Rugged Youth Utility. That was Toyota's codename for the 2003 concept vehicle that inspired the company's FJ Cruiser, and it aptly summarizes Toyota's intent for the off-road market's freshest new offering. Built on a modified version of the Prado short platform, it is part of the Land Cruiser 120 Series-as are the current Toyota 4Runner and Lexus GX470. The FJ Cruiser combines the Land Cruiser's sound off-road capability with in-your-face design inspired by the FJ40 introduced in the U.S. during the 1960 model year.
All models come with the 1GR-FE 4.0L V-6, which is also in the Tundra, Tacoma, and 4Runner. According to Toyota, this powerplant generates 239 hp@5,200 rpm and 278 lb-ft of torque with 91-octane fuel. We achieved a fuel mileage of 17 mpg in the time that we had the vehicle. The model we drove was a 4WD with a five-speed automatic transmission (six-speed manual tranny is also available). Technologies such as anti-lock brakes (ABS), electronic brake-force distribution (EBDS), brake assist (BA), VSC (to control under- and oversteer), and TRAC (for maintaining steering control in slippery conditions) all help the driver keep the FJ Cruiser on the narrow path. A-TRAC (active traction control) can be activated with the push of a button on the dash and is handy for tricky off-road conditions. The rear diff can also be locked. All in all, the FJ Cruiser is quick in traffic but no rocket and can handle the mountain twisties with confidence you wouldn't expect from an off-road vehicle.
The body color (bright yellow, in our case) carried onto the center console, dressing up what appears to be a hiply austere interior. But looks can be deceiving. Costly goodies like navigation or satellite radio will probably never make it into the FJ Cruiser. But amenities such as power windows and locks and lots of little storage pockets (including a dual glove box, so to speak) offer some contemporary conveniences, while a compass/outside temperature readout/pitch-yaw indicator clustered atop the dash, a boom box-looking subwoofer in the rear, water-resistant seats, and an interesting audio innovation (two "exciter" speakers in the ceiling that use the headliner as a diaphragm, creating a giant overhead speaker) lend a unique thumbprint to the inside styling and functionality, and give a wassup to the FJ Cruiser's target demographic. The plastics in our pre-production model were smooth, but production versions will have a gray texture. Second-row seating has a 60/40 split. All in all, the FJ Cruiser seats five and has a fair amount of room for luggage (or climbing gear) in the very back.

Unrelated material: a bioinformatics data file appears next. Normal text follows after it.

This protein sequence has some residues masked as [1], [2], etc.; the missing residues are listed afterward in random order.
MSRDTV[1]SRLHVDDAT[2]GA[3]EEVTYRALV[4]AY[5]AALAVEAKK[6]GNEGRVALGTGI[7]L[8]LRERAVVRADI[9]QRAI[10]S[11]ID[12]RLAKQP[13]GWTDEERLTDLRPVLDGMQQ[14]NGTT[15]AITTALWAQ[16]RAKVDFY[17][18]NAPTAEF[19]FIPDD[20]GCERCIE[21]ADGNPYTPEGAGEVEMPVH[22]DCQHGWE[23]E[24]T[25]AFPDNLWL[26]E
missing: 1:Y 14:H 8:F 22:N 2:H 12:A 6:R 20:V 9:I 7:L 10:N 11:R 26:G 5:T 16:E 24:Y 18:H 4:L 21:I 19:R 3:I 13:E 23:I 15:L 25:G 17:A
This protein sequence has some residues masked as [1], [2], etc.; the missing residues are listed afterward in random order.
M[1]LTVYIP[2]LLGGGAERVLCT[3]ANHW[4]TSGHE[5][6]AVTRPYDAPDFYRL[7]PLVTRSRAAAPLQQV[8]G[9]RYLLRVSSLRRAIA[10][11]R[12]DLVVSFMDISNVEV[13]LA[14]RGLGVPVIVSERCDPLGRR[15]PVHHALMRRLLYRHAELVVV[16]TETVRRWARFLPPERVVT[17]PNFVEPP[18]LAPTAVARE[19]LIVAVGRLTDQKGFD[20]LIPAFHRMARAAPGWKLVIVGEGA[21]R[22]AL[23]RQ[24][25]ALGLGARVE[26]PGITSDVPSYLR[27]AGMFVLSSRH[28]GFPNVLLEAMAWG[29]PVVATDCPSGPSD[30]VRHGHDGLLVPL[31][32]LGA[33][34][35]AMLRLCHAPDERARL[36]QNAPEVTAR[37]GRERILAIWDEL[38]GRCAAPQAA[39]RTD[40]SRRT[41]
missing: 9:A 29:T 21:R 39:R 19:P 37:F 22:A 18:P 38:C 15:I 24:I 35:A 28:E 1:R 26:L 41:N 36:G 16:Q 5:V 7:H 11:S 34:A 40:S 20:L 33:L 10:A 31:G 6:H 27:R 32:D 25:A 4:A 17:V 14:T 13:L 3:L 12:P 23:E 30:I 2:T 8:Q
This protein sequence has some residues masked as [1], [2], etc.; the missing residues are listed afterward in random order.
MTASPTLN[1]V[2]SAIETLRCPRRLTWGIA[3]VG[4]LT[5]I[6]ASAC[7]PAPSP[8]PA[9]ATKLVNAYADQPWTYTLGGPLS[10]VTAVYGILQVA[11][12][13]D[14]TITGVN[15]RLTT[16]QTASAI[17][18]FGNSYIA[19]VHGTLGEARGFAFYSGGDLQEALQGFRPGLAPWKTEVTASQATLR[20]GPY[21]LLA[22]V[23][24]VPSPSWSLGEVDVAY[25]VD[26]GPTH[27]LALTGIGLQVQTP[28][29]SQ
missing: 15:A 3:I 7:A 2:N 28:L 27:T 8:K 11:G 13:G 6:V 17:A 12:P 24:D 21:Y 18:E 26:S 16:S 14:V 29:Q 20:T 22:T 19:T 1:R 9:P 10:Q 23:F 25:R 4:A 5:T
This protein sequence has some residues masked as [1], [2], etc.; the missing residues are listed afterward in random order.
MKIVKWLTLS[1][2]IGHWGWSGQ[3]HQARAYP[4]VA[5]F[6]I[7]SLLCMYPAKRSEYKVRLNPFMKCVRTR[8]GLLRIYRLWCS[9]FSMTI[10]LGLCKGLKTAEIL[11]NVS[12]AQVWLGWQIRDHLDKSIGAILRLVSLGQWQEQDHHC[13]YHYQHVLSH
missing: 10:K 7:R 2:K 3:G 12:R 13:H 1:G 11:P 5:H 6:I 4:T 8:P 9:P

And did I mention that the FJ Cruiser looks cool? Its squat, sloped shape with its reinterpretation of the classic FJ resembles a vorpal beetle with its game face on. Pedestrians were not shy about shouting out their appreciation for the FJ Cruiser, a fact that I can unscientifically attest to after a week of driving the FJ Cruiser in the urban environs of Los Angeles and Orange counties, and the mountains that border the L.A. Basin. The remarks typically manifested as a great convergence between the spontaneous combustion of automotive enthusiasm and the Doppler Effect as we drove by, sounding something like: "...hey COOOL truuuuck...!" Now, it's not unusual for any of us at Truckin' to receive random accolades for a vehicle we are driving that most people haven't seen before. But the most notable comments we received for the FJ Cruiser were those that were seen and not heard. There was the photographer standing at the side of a hillside road, presumably to photograph the scenic view, who noticed the FJ Cruiser and quickly raised his camera to snap a pic of it as I drove by. And then there was the woman behind the wheel of her car at an intersection who spotted the FJ Cruiser approaching and mouthed a succinct "Woah!"